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Evidence for Botox to treat Migraines is Questionable

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Headache related image Photo: Getty Images

There is no doubt that Botox is useful for treatment of wrinkles. However, since its introduction two decades ago, physicians have been finding new disorders that can be treated with Botox.

In most cases, the effectiveness of Botox has been based on anecdotal data. Even the few studies conducted have been sponsored by the manufacturer of Botox.

In the last decade, thousands of people have been injected with Botox for their migraines. Many neurologists even advertise on their website that they offer Botox for migraine.

Now the National Institute for Health and Clinical Excellence in England has said that there is insufficient evidence to support use of Botox in the treatment of migraine. (1)

The agency has requested that the manufacturer of Botox, Allergen, provide more objective data within the next three months.

Of course, the neurologists were disappointed because they insist that Botox does help people with migraines and relieves the nausea and vomiting.

Migraine is an agonizing disorder which often presents with:

1) severe headache
2) visual disturbances associated with flashing lights or bright spots
3) extreme sensitivity to noise, light or smell
4) nausea and vomiting
5) tingling, or pins and needle sensations in the limbs

Botox is injected into a minimum of 31 sites around the head and neck every 12 weeks. How Botox works in preventing chronic migraine is unknown. There is speculation that it may work by relaxing muscles or possibly interrupting pain signals.

However, the original data have been reassessed because of numerous patient complaints that the Botox doesn't work. Reevaluation of the results of the study has shown that the benefit of Botox was miniscule and the study design was not properly conducted.

The original studies were sponsored by Allergen and some doctors involved in the study were also paid consultants. Now the agency has asked for more data before it will recommend use of Botox for chronic migraines.

The agency has indicated that no additional data is forthcoming, the public will be advised not to spend additional money on a treatment that may have no benefits.

Add a Comment4 Comments

EmpowHER Guest

No, do not worry. My personal feeling is that there is a lot of money involved and botox use is widespread in medicine. The FDA almost never discontinues drug usage based on efficacy studies from British or European agencies. As long as botox is safe and neurologists tell patients that it may or may not work- life will go on. Botox has been around for more than 15 years and going strong.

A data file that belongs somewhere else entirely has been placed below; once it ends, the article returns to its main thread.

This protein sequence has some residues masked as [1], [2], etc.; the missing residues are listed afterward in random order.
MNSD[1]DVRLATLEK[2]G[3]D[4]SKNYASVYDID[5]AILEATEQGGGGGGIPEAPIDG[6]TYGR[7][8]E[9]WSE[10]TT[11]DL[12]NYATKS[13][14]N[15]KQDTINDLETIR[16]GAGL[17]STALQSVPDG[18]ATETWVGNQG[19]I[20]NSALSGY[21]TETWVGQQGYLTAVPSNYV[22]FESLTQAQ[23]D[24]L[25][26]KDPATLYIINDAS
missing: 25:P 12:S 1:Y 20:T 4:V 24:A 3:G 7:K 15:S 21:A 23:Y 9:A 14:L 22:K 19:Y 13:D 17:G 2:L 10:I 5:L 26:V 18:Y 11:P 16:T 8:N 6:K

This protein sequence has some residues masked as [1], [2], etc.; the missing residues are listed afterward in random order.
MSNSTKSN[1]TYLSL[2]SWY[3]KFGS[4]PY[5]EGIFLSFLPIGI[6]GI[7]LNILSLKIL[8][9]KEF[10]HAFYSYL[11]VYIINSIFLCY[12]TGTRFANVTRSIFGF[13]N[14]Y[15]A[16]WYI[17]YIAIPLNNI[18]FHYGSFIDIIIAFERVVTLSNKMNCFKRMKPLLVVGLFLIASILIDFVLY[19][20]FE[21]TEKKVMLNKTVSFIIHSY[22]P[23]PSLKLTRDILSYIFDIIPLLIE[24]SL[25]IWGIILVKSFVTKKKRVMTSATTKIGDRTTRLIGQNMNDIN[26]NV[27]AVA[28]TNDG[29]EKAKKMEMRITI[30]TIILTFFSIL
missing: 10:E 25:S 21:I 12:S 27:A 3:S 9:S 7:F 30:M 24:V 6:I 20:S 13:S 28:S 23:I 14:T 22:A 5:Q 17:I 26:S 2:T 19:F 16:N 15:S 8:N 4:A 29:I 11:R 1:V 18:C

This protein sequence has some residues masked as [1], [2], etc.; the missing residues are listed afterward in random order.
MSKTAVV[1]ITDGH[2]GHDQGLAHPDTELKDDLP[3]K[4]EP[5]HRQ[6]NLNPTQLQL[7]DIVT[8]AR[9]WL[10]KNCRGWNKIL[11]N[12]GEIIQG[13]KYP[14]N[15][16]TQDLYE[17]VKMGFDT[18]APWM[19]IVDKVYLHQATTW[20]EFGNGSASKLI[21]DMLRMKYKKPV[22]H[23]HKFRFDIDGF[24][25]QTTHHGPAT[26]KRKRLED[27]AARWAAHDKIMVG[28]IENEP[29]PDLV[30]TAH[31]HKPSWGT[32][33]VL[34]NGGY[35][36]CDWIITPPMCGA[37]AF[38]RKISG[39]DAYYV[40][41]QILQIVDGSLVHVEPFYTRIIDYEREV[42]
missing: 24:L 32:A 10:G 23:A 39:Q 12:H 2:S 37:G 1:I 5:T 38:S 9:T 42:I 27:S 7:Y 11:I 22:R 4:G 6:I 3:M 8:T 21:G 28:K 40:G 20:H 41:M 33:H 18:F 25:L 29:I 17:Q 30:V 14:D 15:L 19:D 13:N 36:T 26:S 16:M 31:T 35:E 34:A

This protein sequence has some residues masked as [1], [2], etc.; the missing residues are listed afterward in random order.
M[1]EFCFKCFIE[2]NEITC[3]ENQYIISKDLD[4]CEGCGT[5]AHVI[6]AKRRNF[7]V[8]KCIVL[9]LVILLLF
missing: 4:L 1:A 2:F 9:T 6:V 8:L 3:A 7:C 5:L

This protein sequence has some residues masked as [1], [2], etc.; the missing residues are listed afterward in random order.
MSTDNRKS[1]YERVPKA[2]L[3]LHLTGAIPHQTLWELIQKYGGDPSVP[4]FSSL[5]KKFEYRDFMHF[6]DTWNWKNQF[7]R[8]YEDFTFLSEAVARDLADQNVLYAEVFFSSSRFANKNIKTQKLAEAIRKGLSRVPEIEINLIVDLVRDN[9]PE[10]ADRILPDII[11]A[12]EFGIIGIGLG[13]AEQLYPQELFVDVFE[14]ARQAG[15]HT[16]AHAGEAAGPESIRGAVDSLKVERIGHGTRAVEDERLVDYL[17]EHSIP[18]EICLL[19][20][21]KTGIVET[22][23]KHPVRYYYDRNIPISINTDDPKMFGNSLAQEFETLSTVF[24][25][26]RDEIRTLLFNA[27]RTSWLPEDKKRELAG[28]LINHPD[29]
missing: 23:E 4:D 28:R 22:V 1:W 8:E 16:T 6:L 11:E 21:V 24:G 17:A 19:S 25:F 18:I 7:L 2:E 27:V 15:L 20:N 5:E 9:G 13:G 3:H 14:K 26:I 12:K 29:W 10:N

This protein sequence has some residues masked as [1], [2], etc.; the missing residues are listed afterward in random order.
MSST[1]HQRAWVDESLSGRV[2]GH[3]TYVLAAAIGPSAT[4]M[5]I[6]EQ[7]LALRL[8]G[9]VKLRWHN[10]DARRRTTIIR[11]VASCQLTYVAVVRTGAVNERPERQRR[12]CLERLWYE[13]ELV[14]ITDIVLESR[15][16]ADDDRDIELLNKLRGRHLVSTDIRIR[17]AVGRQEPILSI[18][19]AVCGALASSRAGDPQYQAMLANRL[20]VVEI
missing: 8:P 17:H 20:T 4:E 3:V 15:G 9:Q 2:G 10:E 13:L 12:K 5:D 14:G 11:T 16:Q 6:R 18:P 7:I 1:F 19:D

February 21, 2012 - 10:38am
EmpowHER Guest

thanks for your comment. Unfortunately, migraine is a difficult disorder to treat. The few treatments available do not work in everyone. Dissatisfaction has led many desperate patients to try out whatever is available. The problem is that doctors tend to make promises about every new therapy. Personally, my patients have not had any significant relief from Botox. The NICE data analyses was based on the initial clinical trials on about 1300 migraine patients who were treated with botox. I am sure there are patients who have had relief from botox, but one cannot discount the placebo effect.

February 20, 2012 - 6:21pm
(reply to Anonymous)

Thanks for your reply! Do you think their decision will cause the FDA to reconsider their approval of Botox for migraines?

February 21, 2012 - 10:26am

Thank you for covering this topic. I'm curious if NICE took into account that most doctors say Botox only works for certain types of migraines? Perhaps the disappointed patients weren't treated by Drs who knew when it would/wouldn't be a worthwhile solution. Considering how easy it is for any doctor, regardless of their specialty training, to offer Botox, it wouldn't be unimaginable.

Just trying to play Devil's advocate here :)

February 20, 2012 - 5:45pm
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We value and respect our HERWriters' experiences, but everyone is different. Many of our writers are speaking from personal experience, and what's worked for them may not work for you. Their articles are not a substitute for medical advice, although we hope you can gain knowledge from their insight.



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